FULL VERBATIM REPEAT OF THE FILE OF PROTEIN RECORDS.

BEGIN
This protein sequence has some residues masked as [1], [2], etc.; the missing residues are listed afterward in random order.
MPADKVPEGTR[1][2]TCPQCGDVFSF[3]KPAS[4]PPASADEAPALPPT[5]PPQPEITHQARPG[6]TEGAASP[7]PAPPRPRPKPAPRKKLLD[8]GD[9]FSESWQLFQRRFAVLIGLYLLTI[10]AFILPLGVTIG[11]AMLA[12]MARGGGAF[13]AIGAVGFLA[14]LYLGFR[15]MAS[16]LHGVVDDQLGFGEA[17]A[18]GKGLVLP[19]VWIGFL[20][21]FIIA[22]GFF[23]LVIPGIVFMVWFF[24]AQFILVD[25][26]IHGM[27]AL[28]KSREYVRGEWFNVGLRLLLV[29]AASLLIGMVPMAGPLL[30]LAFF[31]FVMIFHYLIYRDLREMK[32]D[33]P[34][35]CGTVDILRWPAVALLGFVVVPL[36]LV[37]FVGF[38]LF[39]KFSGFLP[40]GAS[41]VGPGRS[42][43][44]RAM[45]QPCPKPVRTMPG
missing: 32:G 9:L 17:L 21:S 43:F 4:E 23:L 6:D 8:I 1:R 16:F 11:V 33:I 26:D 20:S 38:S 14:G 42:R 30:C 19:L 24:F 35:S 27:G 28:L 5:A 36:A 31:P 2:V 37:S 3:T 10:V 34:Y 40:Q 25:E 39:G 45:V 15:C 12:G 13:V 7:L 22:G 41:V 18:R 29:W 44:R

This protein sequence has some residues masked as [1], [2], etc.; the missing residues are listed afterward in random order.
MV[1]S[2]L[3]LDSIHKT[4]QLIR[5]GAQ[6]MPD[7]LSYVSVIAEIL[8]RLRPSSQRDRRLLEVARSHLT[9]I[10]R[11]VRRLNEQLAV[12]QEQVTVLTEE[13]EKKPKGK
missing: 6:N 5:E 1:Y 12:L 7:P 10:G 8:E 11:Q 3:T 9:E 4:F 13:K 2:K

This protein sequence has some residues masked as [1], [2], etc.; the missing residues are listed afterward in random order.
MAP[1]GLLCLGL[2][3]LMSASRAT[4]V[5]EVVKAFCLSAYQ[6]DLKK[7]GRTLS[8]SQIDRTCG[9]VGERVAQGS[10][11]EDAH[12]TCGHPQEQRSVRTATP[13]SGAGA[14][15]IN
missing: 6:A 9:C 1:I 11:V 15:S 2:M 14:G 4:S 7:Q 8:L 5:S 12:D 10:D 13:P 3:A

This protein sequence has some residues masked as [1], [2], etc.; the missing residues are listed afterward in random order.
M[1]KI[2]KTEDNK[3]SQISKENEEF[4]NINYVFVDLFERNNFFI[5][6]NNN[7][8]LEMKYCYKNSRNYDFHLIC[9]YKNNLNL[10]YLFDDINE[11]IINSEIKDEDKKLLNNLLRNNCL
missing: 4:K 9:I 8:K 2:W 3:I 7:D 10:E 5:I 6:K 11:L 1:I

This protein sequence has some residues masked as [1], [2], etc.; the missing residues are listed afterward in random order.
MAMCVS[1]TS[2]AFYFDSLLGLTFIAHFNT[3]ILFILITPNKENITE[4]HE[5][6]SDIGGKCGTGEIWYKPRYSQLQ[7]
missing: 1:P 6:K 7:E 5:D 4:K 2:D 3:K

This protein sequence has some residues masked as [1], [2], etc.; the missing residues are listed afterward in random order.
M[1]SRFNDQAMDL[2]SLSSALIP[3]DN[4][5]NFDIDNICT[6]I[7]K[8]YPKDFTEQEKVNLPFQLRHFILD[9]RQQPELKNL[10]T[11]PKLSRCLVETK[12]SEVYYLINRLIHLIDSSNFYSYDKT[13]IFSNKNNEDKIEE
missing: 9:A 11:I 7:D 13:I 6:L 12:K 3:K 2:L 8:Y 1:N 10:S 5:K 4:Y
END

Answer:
This protein sequence has some residues masked as [1], [2], etc.; the missing residues are listed afterward in random order.
MPADKVPEGTR[1][2]TCPQCGDVFSF[3]KPAS[4]PPASADEAPALPPT[5]PPQPEITHQARPG[6]TEGAASP[7]PAPPRPRPKPAPRKKLLD[8]GD[9]FSESWQLFQRRFAVLIGLYLLTI[10]AFILPLGVTIG[11]AMLA[12]MARGGGAF[13]AIGAVGFLA[14]LYLGFR[15]MAS[16]LHGVVDDQLGFGEA[17]A[18]GKGLVLP[19]VWIGFL[20][21]FIIA[22]GFF[23]LVIPGIVFMVWFF[24]AQFILVD[25][26]IHGM[27]AL[28]KSREYVRGEWFNVGLRLLLV[29]AASLLIGMVPMAGPLL[30]LAFF[31]FVMIFHYLIYRDLREMK[32]D[33]P[34][35]CGTVDILRWPAVALLGFVVVPL[36]LV[37]FVGF[38]LF[39]KFSGFLP[40]GAS[41]VGPGRS[42][43][44]RAM[45]QPCPKPVRTMPG
missing: 32:G 9:L 17:L 21:S 43:F 4:E 23:L 6:D 8:I 1:R 16:F 11:V 33:I 26:D 20:S 38:S 14:G 42:R 30:C 19:L 24:F 35:S 27:G 28:L 5:A 36:A 31:P 2:V 37:S 3:T 10:V 34:Y 40:Q 25:E 39:G 45:V 15:C 12:G 13:V 7:L 22:G 41:V 18:R 29:W 44:R

This protein sequence has some residues masked as [1], [2], etc.; the missing residues are listed afterward in random order.
MV[1]S[2]L[3]LDSIHKT[4]QLIR[5]GAQ[6]MPD[7]LSYVSVIAEIL[8]RLRPSSQRDRRLLEVARSHLT[9]I[10]R[11]VRRLNEQLAV[12]QEQVTVLTEE[13]EKKPKGK
missing: 6:N 5:E 1:Y 12:L 7:P 10:G 8:E 11:Q 3:T 9:E 4:F 13:K 2:K

This protein sequence has some residues masked as [1], [2], etc.; the missing residues are listed afterward in random order.
MAP[1]GLLCLGL[2][3]LMSASRAT[4]V[5]EVVKAFCLSAYQ[6]DLKK[7]GRTLS[8]SQIDRTCG[9]VGERVAQGS[10][11]EDAH[12]TCGHPQEQRSVRTATP[13]SGAGA[14][15]IN
missing: 6:A 9:C 1:I 11:V 15:S 2:M 14:G 4:S 7:Q 8:L 5:S 12:D 10:D 13:P 3:A

This protein sequence has some residues masked as [1], [2], etc.; the missing residues are listed afterward in random order.
M[1]KI[2]KTEDNK[3]SQISKENEEF[4]NINYVFVDLFERNNFFI[5][6]NNN[7][8]LEMKYCYKNSRNYDFHLIC[9]YKNNLNL[10]YLFDDINE[11]IINSEIKDEDKKLLNNLLRNNCL
missing: 4:K 9:I 8:K 2:W 3:I 7:D 10:E 5:I 6:K 11:L 1:I

This protein sequence has some residues masked as [1], [2], etc.; the missing residues are listed afterward in random order.
MAMCVS[1]TS[2]AFYFDSLLGLTFIAHFNT[3]ILFILITPNKENITE[4]HE[5][6]SDIGGKCGTGEIWYKPRYSQLQ[7]
missing: 1:P 6:K 7:E 5:D 4:K 2:D 3:K

This protein sequence has some residues masked as [1], [2], etc.; the missing residues are listed afterward in random order.
M[1]SRFNDQAMDL[2]SLSSALIP[3]DN[4][5]NFDIDNICT[6]I[7]K[8]YPKDFTEQEKVNLPFQLRHFILD[9]RQQPELKNL[10]T[11]PKLSRCLVETK[12]SEVYYLINRLIHLIDSSNFYSYDKT[13]IFSNKNNEDKIEE
missing: 9:A 11:I 7:D 13:I 6:L 12:K 3:K 2:L 8:Y 1:N 10:S 5:K 4:Y